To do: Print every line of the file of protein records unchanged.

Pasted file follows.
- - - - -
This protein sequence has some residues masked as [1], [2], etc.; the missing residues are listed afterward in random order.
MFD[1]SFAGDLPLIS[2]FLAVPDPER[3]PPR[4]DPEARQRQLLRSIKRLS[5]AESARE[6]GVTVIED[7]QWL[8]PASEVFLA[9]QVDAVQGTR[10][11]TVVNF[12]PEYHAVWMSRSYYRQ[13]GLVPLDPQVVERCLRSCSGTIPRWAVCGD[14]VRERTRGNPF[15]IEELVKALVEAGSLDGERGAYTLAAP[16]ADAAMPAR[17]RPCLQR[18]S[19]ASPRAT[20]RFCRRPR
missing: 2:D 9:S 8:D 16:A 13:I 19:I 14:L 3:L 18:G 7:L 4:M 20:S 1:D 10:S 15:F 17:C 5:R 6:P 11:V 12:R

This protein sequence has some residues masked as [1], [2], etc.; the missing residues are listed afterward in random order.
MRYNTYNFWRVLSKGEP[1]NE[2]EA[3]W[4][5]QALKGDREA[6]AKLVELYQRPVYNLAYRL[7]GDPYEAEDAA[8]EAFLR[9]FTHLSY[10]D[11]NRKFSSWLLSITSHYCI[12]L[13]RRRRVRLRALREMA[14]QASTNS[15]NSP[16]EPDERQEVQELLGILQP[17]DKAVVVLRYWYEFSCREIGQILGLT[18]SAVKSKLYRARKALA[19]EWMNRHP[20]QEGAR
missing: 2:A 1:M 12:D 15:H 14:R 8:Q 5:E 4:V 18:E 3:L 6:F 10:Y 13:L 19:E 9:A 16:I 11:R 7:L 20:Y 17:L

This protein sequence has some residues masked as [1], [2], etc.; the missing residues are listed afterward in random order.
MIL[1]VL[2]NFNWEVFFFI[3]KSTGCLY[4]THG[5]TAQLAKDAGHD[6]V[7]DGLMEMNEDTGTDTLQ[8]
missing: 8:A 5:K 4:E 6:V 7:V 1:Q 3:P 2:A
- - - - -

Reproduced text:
This protein sequence has some residues masked as [1], [2], etc.; the missing residues are listed afterward in random order.
MFD[1]SFAGDLPLIS[2]FLAVPDPER[3]PPR[4]DPEARQRQLLRSIKRLS[5]AESARE[6]GVTVIED[7]QWL[8]PASEVFLA[9]QVDAVQGTR[10][11]TVVNF[12]PEYHAVWMSRSYYRQ[13]GLVPLDPQVVERCLRSCSGTIPRWAVCGD[14]VRERTRGNPF[15]IEELVKALVEAGSLDGERGAYTLAAP[16]ADAAMPAR[17]RPCLQR[18]S[19]ASPRAT[20]RFCRRPR
missing: 2:D 9:S 8:D 16:A 13:I 19:I 14:L 3:L 18:G 7:L 4:M 20:S 1:D 10:S 15:F 17:C 5:R 6:P 11:V 12:R

This protein sequence has some residues masked as [1], [2], etc.; the missing residues are listed afterward in random order.
MRYNTYNFWRVLSKGEP[1]NE[2]EA[3]W[4][5]QALKGDREA[6]AKLVELYQRPVYNLAYRL[7]GDPYEAEDAA[8]EAFLR[9]FTHLSY[10]D[11]NRKFSSWLLSITSHYCI[12]L[13]RRRRVRLRALREMA[14]QASTNS[15]NSP[16]EPDERQEVQELLGILQP[17]DKAVVVLRYWYEFSCREIGQILGLT[18]SAVKSKLYRARKALA[19]EWMNRHP[20]QEGAR
missing: 2:A 1:M 12:D 15:H 14:R 8:Q 5:E 4:V 18:E 3:L 6:F 10:Y 13:L 19:E 9:A 16:I 11:R 7:L 20:Y 17:L

This protein sequence has some residues masked as [1], [2], etc.; the missing residues are listed afterward in random order.
MIL[1]VL[2]NFNWEVFFFI[3]KSTGCLY[4]THG[5]TAQLAKDAGHD[6]V[7]DGLMEMNEDTGTDTLQ[8]
missing: 8:A 5:K 4:E 6:V 7:V 1:Q 3:P 2:A